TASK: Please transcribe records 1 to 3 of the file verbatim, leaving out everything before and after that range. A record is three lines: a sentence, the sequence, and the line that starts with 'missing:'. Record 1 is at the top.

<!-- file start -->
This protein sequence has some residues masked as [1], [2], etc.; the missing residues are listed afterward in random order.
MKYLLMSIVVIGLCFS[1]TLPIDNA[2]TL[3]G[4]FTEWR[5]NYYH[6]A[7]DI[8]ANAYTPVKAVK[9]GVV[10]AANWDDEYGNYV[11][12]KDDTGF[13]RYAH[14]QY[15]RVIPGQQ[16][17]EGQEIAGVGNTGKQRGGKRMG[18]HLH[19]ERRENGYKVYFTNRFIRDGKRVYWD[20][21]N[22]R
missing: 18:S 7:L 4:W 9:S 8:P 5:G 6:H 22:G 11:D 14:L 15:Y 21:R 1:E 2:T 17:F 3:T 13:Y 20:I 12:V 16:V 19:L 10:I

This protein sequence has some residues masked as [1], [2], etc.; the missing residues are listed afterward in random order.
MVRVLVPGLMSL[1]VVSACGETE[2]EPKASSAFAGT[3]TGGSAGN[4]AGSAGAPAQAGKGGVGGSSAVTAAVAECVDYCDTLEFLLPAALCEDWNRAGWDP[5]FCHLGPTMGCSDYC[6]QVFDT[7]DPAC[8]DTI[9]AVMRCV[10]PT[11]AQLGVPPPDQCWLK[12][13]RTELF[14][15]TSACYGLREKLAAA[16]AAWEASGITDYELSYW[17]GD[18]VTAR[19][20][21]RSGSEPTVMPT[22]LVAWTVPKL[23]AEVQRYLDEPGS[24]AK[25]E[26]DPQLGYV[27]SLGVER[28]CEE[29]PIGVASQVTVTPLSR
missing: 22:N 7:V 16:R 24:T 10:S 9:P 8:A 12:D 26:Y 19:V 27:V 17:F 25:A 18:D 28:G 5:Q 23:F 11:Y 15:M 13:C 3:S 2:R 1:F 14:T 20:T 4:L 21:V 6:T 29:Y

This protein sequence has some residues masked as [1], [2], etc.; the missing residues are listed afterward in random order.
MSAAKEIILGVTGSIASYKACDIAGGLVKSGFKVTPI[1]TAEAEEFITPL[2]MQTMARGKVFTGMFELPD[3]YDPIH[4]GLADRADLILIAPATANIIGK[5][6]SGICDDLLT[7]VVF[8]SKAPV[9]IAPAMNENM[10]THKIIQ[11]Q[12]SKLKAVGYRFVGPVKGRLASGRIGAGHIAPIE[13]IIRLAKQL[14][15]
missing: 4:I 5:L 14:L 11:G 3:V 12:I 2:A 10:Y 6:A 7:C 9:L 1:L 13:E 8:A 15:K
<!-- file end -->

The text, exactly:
This protein sequence has some residues masked as [1], [2], etc.; the missing residues are listed afterward in random order.
MKYLLMSIVVIGLCFS[1]TLPIDNA[2]TL[3]G[4]FTEWR[5]NYYH[6]A[7]DI[8]ANAYTPVKAVK[9]GVV[10]AANWDDEYGNYV[11][12]KDDTGF[13]RYAH[14]QY[15]RVIPGQQ[16][17]EGQEIAGVGNTGKQRGGKRMG[18]HLH[19]ERRENGYKVYFTNRFIRDGKRVYWD[20][21]N[22]R
missing: 18:S 7:L 4:W 9:S 8:P 5:G 6:H 22:G 11:D 14:L 15:Y 21:R 1:E 2:T 17:F 3:T 13:Y 20:I 12:V 16:V 19:L 10:I

This protein sequence has some residues masked as [1], [2], etc.; the missing residues are listed afterward in random order.
MVRVLVPGLMSL[1]VVSACGETE[2]EPKASSAFAGT[3]TGGSAGN[4]AGSAGAPAQAGKGGVGGSSAVTAAVAECVDYCDTLEFLLPAALCEDWNRAGWDP[5]FCHLGPTMGCSDYC[6]QVFDT[7]DPAC[8]DTI[9]AVMRCV[10]PT[11]AQLGVPPPDQCWLK[12][13]RTELF[14][15]TSACYGLREKLAAA[16]AAWEASGITDYELSYW[17]GD[18]VTAR[19][20][21]RSGSEPTVMPT[22]LVAWTVPKL[23]AEVQRYLDEPGS[24]AK[25]E[26]DPQLGYV[27]SLGVER[28]CEE[29]PIGVASQVTVTPLSR
missing: 22:N 7:V 16:R 24:T 10:S 9:P 8:A 12:D 26:Y 19:V 27:V 17:F 25:A 18:D 28:G 5:Q 23:F 11:Y 15:M 13:C 3:S 2:R 1:F 14:T 20:T 4:L 21:V 6:T 29:Y

This protein sequence has some residues masked as [1], [2], etc.; the missing residues are listed afterward in random order.
MSAAKEIILGVTGSIASYKACDIAGGLVKSGFKVTPI[1]TAEAEEFITPL[2]MQTMARGKVFTGMFELPD[3]YDPIH[4]GLADRADLILIAPATANIIGK[5][6]SGICDDLLT[7]VVF[8]SKAPV[9]IAPAMNENM[10]THKIIQ[11]Q[12]SKLKAVGYRFVGPVKGRLASGRIGAGHIAPIE[13]IIRLAKQL[14][15]
missing: 4:I 5:L 14:L 11:G 3:V 12:I 2:A 10:Y 6:A 7:C 9:L 1:L 13:E 8:A 15:K